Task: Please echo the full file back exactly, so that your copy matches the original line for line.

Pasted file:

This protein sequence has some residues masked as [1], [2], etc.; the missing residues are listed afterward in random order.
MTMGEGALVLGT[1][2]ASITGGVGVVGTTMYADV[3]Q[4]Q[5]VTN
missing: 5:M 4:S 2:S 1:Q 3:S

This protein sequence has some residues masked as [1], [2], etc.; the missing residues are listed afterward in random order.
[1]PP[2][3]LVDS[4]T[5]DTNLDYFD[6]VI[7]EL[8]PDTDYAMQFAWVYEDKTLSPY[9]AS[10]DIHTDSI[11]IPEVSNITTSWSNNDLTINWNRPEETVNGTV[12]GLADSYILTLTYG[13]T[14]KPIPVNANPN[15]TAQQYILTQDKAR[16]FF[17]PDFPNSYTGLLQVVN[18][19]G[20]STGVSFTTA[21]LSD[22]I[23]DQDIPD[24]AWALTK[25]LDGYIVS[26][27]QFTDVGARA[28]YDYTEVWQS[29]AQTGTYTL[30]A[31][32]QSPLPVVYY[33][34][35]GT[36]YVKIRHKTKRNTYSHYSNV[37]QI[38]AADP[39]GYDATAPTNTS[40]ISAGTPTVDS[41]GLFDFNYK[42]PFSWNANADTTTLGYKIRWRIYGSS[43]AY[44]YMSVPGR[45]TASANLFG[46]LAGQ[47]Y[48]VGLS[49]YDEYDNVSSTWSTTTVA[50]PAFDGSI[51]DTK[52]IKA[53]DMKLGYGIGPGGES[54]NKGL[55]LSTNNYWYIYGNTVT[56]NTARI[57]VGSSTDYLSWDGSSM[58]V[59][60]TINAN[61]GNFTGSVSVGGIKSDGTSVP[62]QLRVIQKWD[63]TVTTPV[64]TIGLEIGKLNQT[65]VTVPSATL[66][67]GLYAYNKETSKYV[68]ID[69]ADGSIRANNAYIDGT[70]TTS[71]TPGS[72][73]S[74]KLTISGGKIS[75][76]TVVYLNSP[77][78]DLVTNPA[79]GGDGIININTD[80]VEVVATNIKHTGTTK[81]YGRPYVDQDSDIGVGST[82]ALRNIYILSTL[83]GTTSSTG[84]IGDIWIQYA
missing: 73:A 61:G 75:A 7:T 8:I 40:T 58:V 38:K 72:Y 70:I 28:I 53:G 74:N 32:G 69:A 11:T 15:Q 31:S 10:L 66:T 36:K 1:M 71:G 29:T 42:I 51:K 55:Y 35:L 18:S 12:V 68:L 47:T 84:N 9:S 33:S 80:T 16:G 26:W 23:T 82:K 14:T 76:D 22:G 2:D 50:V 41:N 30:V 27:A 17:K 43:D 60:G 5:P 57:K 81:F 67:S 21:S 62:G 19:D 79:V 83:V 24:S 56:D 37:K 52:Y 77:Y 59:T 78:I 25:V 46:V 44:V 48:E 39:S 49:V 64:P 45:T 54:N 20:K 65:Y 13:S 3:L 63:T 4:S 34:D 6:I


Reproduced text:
This protein sequence has some residues masked as [1], [2], etc.; the missing residues are listed afterward in random order.
MTMGEGALVLGT[1][2]ASITGGVGVVGTTMYADV[3]Q[4]Q[5]VTN
missing: 5:M 4:S 2:S 1:Q 3:S

This protein sequence has some residues masked as [1], [2], etc.; the missing residues are listed afterward in random order.
[1]PP[2][3]LVDS[4]T[5]DTNLDYFD[6]VI[7]EL[8]PDTDYAMQFAWVYEDKTLSPY[9]AS[10]DIHTDSI[11]IPEVSNITTSWSNNDLTINWNRPEETVNGTV[12]GLADSYILTLTYG[13]T[14]KPIPVNANPN[15]TAQQYILTQDKAR[16]FF[17]PDFPNSYTGLLQVVN[18][19]G[20]STGVSFTTA[21]LSD[22]I[23]DQDIPD[24]AWALTK[25]LDGYIVS[26][27]QFTDVGARA[28]YDYTEVWQS[29]AQTGTYTL[30]A[31][32]QSPLPVVYY[33][34][35]GT[36]YVKIRHKTKRNTYSHYSNV[37]QI[38]AADP[39]GYDATAPTNTS[40]ISAGTPTVDS[41]GLFDFNYK[42]PFSWNANADTTTLGYKIRWRIYGSS[43]AY[44]YMSVPGR[45]TASANLFG[46]LAGQ[47]Y[48]VGLS[49]YDEYDNVSSTWSTTTVA[50]PAFDGSI[51]DTK[52]IKA[53]DMKLGYGIGPGGES[54]NKGL[55]LSTNNYWYIYGNTVT[56]NTARI[57]VGSSTDYLSWDGSSM[58]V[59][60]TINAN[61]GNFTGSVSVGGIKSDGTSVP[62]QLRVIQKWD[63]TVTTPV[64]TIGLEIGKLNQT[65]VTVPSATL[66][67]GLYAYNKETSKYV[68]ID[69]ADGSIRANNAYIDGT[70]TTS[71]TPGS[72][73]S[74]KLTISGGKIS[75][76]TVVYLNSP[77][78]DLVTNPA[79]GGDGIININTD[80]VEVVATNIKHTGTTK[81]YGRPYVDQDSDIGVGST[82]ALRNIYILSTL[83]GTTSSTG[84]IGDIWIQYA
missing: 73:A 61:G 75:A 7:T 8:I 40:T 58:V 38:K 72:Y 70:I 28:I 53:G 74:N 32:G 69:A 11:T 15:Q 31:S 10:L 66:T 36:K 1:M 71:G 29:T 42:I 51:K 55:Y 35:L 18:S 12:V 68:L 47:T 84:N 9:S 33:S 80:T 16:G 26:W 23:T 82:K 14:T 76:D 22:G 2:D 50:V 41:N 30:V 27:A 17:K 43:D 60:G 5:P 57:K 81:F 67:S 21:S 62:G 19:D 79:V 83:V 24:S 56:D 37:K 52:Y 77:Y 59:T 78:I 25:V 46:V 44:V 48:E 39:S 49:V 64:P 45:T 54:N 20:K 65:Y 13:S 3:L 63:T 4:S 34:D 6:I